Think of having a good friend, whom you know to have the characteristics of honesty and kindness. This friend has done many loving and helpful things for you in the past, and for other people in her life. In fact, this friend has many good qualities—with the exception of one: she likes to drink alcohol on weekends to unwind, but she has no tolerance for alcohol. When she becomes drunk, she goes completely out of her mind. When under the influence of alcohol, this friend has a character change—she can become mean and threatening, often breaking things and even, on occasion, physically striking people. When sober, she often doesn't remember things clearly, but tries to make up for all destructiveness. And, believing she can control things, she continues, from time to time, to drink. One day, while deeply drunk, she attacks you and cuts you with a steak-knife from a table.

    Now, if this were a stranger, you might take out a warrant for her arrest and charge her with assault and battery. But you know that this isn't really her true self. This is your friend in an altered state of mind. This altered state of mind actually gives her another identity—an untrue identity, under which she does destructive things. As her friend, you know that her real self would never injure anyone. You are able to see that it isn't her real self who is the destructive one; it is the unreal personality, under the influence of a mind-altering drug, that is the culprit. Therefore, with your understanding of the complete situation, you don't try to retaliate against her, nor do you hate her; instead, you try to help her change, or find someone who can help her break the mesmerism of the alcoholic attraction. There is no 'getting even' about it. Your reaction to the attack is to help reform her. You recognize that she doesn't know what she's doing. She's not in her Right Mind. In a very real sense, her real self is quite innocent. It's the mesmeric sense she is under that commits acts of destruction against others. When fully awakened and in her right mind, she is innocent of such things.

    Now, (this scenario kept unfolding to my thoughts) see that it was the same with Christ Jesus on the cross. The Master understood that the false, material sense of being, on this physical plane of thought, is an altered state of mind, from the true, divine, spiritual consciousness of man. In this altered, material state of mind, man's harmony, abundance, eternal health and life isn't perceived. Nothing of spiritual reality is perceived; and so, to the material sense of things, evil for evil seems reasonable. Evil, in the name of survival and protection of the fraudulent physical self, makes sense to our false, non-spiritual identity—the human being we think we are. The people crucifying Jesus thought they were doing a good thing for themselves—for their material daily lives. They weren't in their Right, spiritual minds. They 'knew not what they were doing' in killing their spiritual brother, who came to bring them the truth of spiritual being, and their own deliverance from the belief in mortality, with all its sickness, suffering and death. In the human condition, our fleshly sense of identity doesn't perceived spiritual reality at all, and so continues to suffer all the ills of the flesh.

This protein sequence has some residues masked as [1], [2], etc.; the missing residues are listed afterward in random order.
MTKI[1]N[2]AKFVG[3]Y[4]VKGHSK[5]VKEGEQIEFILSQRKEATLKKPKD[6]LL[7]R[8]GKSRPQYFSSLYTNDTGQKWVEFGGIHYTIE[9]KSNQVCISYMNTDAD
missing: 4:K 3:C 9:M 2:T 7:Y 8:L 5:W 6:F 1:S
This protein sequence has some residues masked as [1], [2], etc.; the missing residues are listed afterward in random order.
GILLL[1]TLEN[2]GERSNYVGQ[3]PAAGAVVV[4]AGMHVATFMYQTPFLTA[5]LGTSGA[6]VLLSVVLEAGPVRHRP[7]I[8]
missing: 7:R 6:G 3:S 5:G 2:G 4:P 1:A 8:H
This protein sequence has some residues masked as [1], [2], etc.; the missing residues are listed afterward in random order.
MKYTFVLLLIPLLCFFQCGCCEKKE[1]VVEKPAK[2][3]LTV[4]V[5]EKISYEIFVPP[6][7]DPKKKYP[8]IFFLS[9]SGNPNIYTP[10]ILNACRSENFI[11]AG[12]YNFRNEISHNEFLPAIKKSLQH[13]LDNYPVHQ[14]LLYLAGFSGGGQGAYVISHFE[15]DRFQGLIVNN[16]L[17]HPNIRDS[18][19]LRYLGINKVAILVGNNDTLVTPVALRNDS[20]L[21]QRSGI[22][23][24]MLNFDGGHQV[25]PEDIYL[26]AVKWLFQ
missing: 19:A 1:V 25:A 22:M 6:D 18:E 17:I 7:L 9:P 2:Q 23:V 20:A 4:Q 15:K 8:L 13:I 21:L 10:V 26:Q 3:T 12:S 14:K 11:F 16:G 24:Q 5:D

So, in our own lives, while in the fleshly body and fleshy identity, we all do things to protect this false sense of self. We do selfish things all the time. We save ourselves first. We usually care for others, only when we're completely safe and comfortable ourselves. Mostly, we harm others when we can justify it as some need for ourself. Then we criticize and hate others for doing the same thing and living the same way we, ourselves, live! That's why revenge is a cycle. One does a selfish, indulgent thing to us, so we do it back to them. None of it makes spiritual sense, for the divine Creator has infinite good to bless everyone, and there are no limits or boundaries which the Almighty must live within. We each have our own place in God's Holy Family, our own place in the divine Kingdom of Heaven, and we each have our own divine provision, which no one can take from us. But we have to know this to be in our Right Mind. We have to KNOW that our good from God is ever present and evil is never necessary for anyone's good. When we aren't knowing this, Spirit's healing transformation won't be allowed to operate for us. (This was about the end of my unfoldment.)

    As this reasoning sunk in, I saw the difference between the false, human identity and our real, Christly identity, (our spiritual Selfhood) which is the image and likeness of God. To our higher, truer Self, forgiveness is easy. It's easy because our true self knows that all God's sons and daughters are good, when in their Right Mind, (their divine, spiritual consciousness of all good and no elements of evil). And no matter what they do and how they act while under the influence of a false sense of being, forgiveness is easy for our higher Self because we retain the fact of everyone else's higher Self—their true, spiritual identity. When in our right, spiritual Mind, no forgiveness is even necessary; for we don't accept the power of any evil in God's spiritual universe. It is ONLY in our true Self (that true sense of Self that has no material elements in thought) that forgiveness of another's human destructions against us is easy. It is to this higher, spiritual Self that we must go and call upon when we know we need to forgive someone, for our false, limited human identity can't handle it without a great struggle.